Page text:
"qualified voter in his municipality," and "qualified Funds Therefor, and for Other Purposes" as
elector therein." To be a qualified voter, does not unconstitutional. Petitioner contended that Section
necessarily mean that a person must be a registered 5(d) is unconstitutional because it violates Section 1,
voter. It is sufficient for the candidate to possess all of Article V of the 1987 Constitution which requires that
the qualifications prescribed in section 431 and none the voter must be a resident in the Philippines for at
of the disqualifications prescribed in section 432. The least one year and in the place where he proposes to
fact that a candidate failed to register as an elector in vote for at least six months immediately preceding an
the municipality does not deprive him of the right to election.
become a candidate and to be voted for.||| One may
be a qualified voter without exercising the right to vote. ISSUE: Whether or not Section 5(d) of Rep. Act No.
Registering does not confer the right; it is but a 9189 allowing the registration of voters who are
condition precedent to the exercise of the right. immigrants or permanent residents in other countries
Registration regulates the exercise of the right of by their mere act of executing an affidavit expressing
suffrage. It is not a qualification for such right. their intention to return to the Philippines, violate the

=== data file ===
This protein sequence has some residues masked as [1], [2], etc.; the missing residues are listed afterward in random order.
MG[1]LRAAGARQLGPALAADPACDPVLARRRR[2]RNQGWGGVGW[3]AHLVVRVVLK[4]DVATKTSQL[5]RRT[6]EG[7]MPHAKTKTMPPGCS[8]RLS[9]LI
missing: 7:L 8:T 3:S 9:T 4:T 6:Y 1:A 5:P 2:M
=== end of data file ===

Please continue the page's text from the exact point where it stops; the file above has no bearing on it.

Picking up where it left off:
residency requirement in Section 1 of Article V of the
Case No. 02 Constitution.
AKBAYAN Youth, et. al. v. COMELEC
G.R. No. 147066, 147179, March 26, 2001 HELD: No. The Supreme Court upheld the
constitutionality of Section 5(d) of R.A. No. 9189.
FACTS: Invoking this right, herein petitioners According to the Court, Section 2 of Article V of the
representing the youth sector seek to direct the Constitution is an exception to the residency
Commission on Elections (COMELEC) to conduct a requirement found in Section 1 of the same Article.
special registration before the May 14, 2001 General Ordinarily, an absentee is not a resident and vice
Elections, of new voters ages 18 to 21. According to versa; a person cannot be at the same time, both a
petitioners, around four million youth failed to register resident and an absentee. However, under existing
on or before the December 27, 2000 deadline set by election laws and the countless pronouncements of
the respondent COMELEC under Republic Act No. the Court pertaining to elections, an absentee remains
8189. It was denied by the majority of the attached to his residence in the Philippines as
Commissioners, stating that, Section 8 of R.A. 8189 residence is considered synonymous with domicile.
explicitly provides that no registration shall be Aware of the domiciliary legal tie that links an overseas
conducted during the period starting one hundred Filipino to his residence in this country, the framers of